Oct. 11, 2016
BLOOMINGTON, Ill.— In case anyone still believes an internship is about fetching coffee for the full-time employees, Emily Diehl ’17 is here to set you straight.
A business administration major at Illinois Wesleyan University, Diehl is a marketing account executive intern at Progressive Impressions International (pii), a Bloomington-based direct mail marketing provider. She’s held the internship for more than a year, working on the special projects team. In her first few weeks on the job, Diehl’s supervisor asked her to conduct research on a potential client, a task ordinarily completed by an account executive.
“My boss found I have a knack for research, so that’s become my primary focus,” Diehl said of her responsibilities. In fact, Diehl’s investigation of consumer trends in the auto industry led to the invitation to help train the company’s account directors on how to market a new product.
“It was very interesting to be 15 years younger than a lot of the professionals in the room, giving them a step-by-step guide on how to market this new product,” said Diehl, a native of Atkinson, Ill.
Employers regard such teamwork and communication skills as vital. In the National Association of Colleges and Employers (NACE) Job Outlook 2016 Spring Update , employers regarded four competencies — critical thinking/problem solving, professionalism/work ethic, teamwork, and communication skills — to be “essential” and “absolutely essential” in the college graduates they are looking to hire.
Internships offer students opportunities to demonstrate their abilities to work in teams, to problem solve, and to present their ideas orally and in writing. Diehl successfully exhibited all of these attributes about eight months into the job when she was tasked with managing a company pitch for new business. With account executives and her boss out of the office for the day, Diehl served as project manager between account executives in the company’s Florida office and a graphic designer on Diehl’s team, ironing out details on the proposal’s due date. “It was an awesome feeling to be in charge of a project that big, to have it completed on time, and to have everyone be happy with the end result,” said Diehl.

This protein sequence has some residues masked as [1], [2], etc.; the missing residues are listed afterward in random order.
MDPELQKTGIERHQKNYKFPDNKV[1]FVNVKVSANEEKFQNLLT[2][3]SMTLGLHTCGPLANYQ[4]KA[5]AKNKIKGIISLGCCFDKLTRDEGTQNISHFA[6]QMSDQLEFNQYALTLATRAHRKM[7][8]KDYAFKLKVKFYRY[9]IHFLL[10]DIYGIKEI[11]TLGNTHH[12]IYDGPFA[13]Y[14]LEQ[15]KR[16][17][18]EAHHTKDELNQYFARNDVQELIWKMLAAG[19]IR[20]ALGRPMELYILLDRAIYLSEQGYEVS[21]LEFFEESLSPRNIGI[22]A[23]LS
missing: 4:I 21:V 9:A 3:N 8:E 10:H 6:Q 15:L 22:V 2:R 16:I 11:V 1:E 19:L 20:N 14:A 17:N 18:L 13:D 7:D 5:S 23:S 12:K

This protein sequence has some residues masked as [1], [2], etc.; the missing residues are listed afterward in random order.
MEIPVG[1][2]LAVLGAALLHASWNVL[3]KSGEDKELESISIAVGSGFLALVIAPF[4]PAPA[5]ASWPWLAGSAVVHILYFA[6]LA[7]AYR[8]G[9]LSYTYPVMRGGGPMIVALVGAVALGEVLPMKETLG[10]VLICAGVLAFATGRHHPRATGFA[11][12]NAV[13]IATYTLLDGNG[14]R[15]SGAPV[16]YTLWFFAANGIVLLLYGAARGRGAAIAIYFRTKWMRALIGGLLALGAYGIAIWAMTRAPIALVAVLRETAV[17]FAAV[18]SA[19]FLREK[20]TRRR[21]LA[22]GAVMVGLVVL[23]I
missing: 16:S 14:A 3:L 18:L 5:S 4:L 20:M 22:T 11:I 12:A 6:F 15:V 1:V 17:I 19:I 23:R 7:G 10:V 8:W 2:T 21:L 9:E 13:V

With Illinois Wesleyan’s curriculum focused on creativity, critical thinking and effective communication, Diehl said her coursework has prepared her well for success.
She said her most significant takeaway from her internship has been the opportunity to “live the concepts we are taught in the classroom, and then taking those concepts above and beyond.” She said she is well-versed in SWOT (Strengths, Weaknesses, Opportunities, Threats) analysis of any company she’s researching. “There’s nothing like doing it for a real company rather than a classroom exercise, yet you have to be taught how to do it in the classroom. No employer wants to take the time to teach it to you.”
This fall semester nearly 80 students are interning at 49 different locations. Many employers take part in the university’s annual Internship Fair, where Diehl first met representatives from pii. Illinois Wesleyan students reported interning at 240 locations last academic year, and 66 percent of recent graduates had at least one internship experience — just one example of experiential learning opportunities for students at Illinois Wesleyan.
“Quality internships, like Emily’s, provide students with a chance to put their liberal arts education to use in a real-world work environment while gaining some of the ‘career-ready’ skills that employers value in future hires,” said Laurie Diekhoff, associate director for career engagement at the Hart Career Center. “We are thankful for organizations like pii who take extra steps to ensure interns have opportunities to learn, grow and contribute.”